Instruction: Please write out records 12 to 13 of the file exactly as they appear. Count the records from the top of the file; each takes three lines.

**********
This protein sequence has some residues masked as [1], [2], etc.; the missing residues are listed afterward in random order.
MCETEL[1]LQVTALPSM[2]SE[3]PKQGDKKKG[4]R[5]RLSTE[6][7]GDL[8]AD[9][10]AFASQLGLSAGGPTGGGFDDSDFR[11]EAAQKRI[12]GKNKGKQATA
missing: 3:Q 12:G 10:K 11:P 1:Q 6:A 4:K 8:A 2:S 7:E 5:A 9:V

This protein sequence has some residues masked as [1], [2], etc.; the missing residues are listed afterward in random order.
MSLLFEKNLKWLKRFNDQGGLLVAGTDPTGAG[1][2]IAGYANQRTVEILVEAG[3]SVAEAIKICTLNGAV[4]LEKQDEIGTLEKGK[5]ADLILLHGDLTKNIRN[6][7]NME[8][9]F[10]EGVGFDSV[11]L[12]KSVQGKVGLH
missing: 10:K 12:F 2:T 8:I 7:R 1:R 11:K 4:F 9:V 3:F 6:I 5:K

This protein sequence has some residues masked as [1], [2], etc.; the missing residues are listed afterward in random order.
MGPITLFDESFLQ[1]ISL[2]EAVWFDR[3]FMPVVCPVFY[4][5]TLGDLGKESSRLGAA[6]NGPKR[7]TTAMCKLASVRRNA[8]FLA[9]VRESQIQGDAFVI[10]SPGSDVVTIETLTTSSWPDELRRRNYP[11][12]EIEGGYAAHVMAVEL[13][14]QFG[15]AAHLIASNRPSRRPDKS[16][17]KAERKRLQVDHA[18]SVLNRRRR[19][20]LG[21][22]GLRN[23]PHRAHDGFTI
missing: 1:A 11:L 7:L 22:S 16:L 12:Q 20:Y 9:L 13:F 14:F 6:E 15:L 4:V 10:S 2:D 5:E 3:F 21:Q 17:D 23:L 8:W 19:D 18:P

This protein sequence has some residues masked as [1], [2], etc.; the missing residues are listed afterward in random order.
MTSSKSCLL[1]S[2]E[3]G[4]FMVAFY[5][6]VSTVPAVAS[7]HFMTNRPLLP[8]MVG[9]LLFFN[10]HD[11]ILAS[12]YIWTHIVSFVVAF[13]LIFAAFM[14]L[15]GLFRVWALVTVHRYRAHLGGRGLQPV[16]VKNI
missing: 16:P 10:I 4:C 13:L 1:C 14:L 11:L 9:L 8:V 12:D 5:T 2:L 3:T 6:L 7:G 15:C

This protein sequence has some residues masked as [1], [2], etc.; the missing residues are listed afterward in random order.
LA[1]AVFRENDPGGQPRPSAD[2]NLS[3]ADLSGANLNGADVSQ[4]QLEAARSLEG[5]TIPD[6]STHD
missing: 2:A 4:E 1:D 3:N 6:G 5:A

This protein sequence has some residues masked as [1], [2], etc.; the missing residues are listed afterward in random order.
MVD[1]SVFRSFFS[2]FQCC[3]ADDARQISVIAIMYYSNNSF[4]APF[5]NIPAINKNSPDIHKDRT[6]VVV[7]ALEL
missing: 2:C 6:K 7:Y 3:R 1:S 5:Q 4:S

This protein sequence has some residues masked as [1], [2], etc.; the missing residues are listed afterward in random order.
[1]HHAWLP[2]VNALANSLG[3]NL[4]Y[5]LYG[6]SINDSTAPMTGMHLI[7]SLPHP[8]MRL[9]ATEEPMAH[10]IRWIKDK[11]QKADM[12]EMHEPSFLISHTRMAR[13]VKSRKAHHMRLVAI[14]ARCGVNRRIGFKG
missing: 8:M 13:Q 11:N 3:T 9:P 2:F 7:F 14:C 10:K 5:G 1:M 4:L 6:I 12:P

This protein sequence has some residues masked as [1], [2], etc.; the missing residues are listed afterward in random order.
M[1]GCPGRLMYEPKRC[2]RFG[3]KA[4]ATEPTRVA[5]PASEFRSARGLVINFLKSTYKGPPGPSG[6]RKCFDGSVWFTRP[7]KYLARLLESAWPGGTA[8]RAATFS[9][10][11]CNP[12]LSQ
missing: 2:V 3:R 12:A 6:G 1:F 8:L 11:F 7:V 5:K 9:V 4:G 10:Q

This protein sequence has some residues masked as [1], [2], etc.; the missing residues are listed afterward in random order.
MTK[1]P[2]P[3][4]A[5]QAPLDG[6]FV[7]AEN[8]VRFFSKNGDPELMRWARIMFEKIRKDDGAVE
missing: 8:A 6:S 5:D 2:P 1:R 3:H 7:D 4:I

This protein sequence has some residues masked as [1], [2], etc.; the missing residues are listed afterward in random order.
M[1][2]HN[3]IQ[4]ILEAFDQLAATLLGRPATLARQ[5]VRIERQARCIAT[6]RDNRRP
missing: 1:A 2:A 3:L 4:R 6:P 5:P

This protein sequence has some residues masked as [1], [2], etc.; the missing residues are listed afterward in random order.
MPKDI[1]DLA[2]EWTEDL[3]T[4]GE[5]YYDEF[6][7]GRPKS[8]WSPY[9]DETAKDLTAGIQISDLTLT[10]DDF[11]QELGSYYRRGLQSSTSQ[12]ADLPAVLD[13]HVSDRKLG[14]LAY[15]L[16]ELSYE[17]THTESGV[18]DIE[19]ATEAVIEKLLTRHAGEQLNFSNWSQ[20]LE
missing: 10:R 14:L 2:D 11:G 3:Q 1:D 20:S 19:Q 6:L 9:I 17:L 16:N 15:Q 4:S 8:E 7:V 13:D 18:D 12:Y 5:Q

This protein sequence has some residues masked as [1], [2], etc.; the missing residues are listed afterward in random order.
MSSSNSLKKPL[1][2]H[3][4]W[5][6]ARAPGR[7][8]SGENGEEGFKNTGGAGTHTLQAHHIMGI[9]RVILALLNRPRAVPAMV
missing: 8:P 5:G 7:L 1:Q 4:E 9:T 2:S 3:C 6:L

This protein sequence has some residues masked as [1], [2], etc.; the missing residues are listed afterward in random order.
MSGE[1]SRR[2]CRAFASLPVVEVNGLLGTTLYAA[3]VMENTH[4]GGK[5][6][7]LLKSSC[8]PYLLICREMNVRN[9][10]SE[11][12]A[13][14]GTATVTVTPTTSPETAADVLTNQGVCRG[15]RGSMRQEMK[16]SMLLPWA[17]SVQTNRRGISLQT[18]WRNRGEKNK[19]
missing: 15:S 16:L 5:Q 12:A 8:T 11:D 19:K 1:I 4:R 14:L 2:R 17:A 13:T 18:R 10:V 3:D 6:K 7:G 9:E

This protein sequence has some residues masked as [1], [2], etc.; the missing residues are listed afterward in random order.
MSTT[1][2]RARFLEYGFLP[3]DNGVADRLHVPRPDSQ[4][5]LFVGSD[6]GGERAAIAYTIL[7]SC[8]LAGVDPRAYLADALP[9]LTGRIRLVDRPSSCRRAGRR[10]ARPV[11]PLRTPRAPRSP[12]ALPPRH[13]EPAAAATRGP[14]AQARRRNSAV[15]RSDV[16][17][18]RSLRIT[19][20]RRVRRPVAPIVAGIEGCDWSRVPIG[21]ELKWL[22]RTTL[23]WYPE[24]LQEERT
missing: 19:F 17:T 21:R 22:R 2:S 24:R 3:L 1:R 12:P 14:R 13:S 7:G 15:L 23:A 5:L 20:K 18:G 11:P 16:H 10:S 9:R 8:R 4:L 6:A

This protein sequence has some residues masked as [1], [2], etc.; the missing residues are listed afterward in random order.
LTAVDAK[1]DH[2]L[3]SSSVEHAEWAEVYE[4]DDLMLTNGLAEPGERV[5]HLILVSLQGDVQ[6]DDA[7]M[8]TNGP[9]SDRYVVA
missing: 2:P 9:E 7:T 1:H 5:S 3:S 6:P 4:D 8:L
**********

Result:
This protein sequence has some residues masked as [1], [2], etc.; the missing residues are listed afterward in random order.
MSSSNSLKKPL[1][2]H[3][4]W[5][6]ARAPGR[7][8]SGENGEEGFKNTGGAGTHTLQAHHIMGI[9]RVILALLNRPRAVPAMV
missing: 8:P 5:G 7:L 1:Q 4:E 9:T 2:S 3:C 6:L

This protein sequence has some residues masked as [1], [2], etc.; the missing residues are listed afterward in random order.
MSGE[1]SRR[2]CRAFASLPVVEVNGLLGTTLYAA[3]VMENTH[4]GGK[5][6][7]LLKSSC[8]PYLLICREMNVRN[9][10]SE[11][12]A[13][14]GTATVTVTPTTSPETAADVLTNQGVCRG[15]RGSMRQEMK[16]SMLLPWA[17]SVQTNRRGISLQT[18]WRNRGEKNK[19]
missing: 15:S 16:L 5:Q 12:A 8:T 11:D 19:K 1:I 4:R 14:L 2:R 17:A 13:T 18:R 10:V 3:D 6:K 7:G 9:E